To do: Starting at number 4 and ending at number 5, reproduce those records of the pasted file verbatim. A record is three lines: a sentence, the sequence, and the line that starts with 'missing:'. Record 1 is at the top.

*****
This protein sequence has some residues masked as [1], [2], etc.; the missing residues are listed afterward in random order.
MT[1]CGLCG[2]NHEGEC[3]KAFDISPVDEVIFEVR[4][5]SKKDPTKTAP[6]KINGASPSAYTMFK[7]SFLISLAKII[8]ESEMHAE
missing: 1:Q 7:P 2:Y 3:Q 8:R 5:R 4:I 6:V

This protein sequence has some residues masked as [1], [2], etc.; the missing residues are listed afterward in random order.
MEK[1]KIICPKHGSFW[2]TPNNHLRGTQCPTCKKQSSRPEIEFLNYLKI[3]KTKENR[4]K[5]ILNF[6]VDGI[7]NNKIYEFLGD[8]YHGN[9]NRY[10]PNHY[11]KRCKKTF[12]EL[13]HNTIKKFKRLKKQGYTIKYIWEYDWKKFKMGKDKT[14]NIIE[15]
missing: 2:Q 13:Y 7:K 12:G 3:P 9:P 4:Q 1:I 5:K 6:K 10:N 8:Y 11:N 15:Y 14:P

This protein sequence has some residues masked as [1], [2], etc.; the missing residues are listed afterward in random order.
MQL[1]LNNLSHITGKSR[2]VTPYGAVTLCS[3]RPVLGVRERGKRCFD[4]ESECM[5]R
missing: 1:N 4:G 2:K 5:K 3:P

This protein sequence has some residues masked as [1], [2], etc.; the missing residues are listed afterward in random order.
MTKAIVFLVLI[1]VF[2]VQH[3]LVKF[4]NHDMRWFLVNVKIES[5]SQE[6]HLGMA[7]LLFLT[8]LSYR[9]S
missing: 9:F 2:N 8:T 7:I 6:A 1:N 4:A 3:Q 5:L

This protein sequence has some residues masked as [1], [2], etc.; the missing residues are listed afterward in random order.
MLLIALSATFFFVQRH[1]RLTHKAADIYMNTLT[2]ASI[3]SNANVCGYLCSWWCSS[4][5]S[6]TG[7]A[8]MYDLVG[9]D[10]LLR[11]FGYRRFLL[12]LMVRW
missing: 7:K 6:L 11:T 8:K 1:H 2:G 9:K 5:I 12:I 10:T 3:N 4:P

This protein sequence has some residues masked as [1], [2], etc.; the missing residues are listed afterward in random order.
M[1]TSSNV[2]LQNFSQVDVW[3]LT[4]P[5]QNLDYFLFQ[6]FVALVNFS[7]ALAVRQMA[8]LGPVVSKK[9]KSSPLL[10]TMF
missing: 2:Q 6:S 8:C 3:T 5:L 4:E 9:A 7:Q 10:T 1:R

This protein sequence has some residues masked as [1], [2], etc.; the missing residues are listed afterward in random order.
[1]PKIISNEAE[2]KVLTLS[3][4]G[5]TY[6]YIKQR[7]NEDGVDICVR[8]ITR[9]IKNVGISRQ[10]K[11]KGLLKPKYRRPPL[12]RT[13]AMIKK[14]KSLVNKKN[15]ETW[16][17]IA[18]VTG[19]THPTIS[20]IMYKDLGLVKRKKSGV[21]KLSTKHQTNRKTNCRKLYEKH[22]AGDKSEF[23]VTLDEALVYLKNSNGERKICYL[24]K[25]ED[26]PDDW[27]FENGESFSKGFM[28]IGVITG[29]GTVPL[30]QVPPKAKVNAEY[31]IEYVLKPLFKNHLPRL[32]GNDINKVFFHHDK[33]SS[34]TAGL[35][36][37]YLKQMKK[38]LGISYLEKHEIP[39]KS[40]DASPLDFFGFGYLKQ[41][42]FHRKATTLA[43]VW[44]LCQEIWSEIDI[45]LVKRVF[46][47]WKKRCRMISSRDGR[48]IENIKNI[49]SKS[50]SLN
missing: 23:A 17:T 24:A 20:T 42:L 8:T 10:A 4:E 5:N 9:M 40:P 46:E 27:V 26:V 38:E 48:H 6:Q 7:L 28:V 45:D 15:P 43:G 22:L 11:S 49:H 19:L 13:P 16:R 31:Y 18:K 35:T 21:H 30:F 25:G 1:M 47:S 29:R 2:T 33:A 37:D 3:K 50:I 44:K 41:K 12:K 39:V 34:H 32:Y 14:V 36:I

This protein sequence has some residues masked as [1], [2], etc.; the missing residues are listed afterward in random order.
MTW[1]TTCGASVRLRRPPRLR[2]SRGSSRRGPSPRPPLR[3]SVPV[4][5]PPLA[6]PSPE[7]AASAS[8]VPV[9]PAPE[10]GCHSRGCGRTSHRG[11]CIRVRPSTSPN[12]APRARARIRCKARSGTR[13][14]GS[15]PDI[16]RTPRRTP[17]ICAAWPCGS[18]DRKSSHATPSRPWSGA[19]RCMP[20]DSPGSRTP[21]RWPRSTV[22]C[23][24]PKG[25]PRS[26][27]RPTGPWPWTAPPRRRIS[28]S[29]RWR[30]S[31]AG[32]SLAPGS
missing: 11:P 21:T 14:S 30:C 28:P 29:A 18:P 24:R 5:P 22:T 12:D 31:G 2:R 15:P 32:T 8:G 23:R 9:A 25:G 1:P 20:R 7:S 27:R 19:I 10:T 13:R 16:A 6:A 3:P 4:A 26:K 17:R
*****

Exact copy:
This protein sequence has some residues masked as [1], [2], etc.; the missing residues are listed afterward in random order.
MTKAIVFLVLI[1]VF[2]VQH[3]LVKF[4]NHDMRWFLVNVKIES[5]SQE[6]HLGMA[7]LLFLT[8]LSYR[9]S
missing: 9:F 2:N 8:T 7:I 6:A 1:N 4:A 3:Q 5:L

This protein sequence has some residues masked as [1], [2], etc.; the missing residues are listed afterward in random order.
MLLIALSATFFFVQRH[1]RLTHKAADIYMNTLT[2]ASI[3]SNANVCGYLCSWWCSS[4][5]S[6]TG[7]A[8]MYDLVG[9]D[10]LLR[11]FGYRRFLL[12]LMVRW
missing: 7:K 6:L 11:T 8:K 1:H 2:G 9:K 5:I 12:I 10:T 3:N 4:P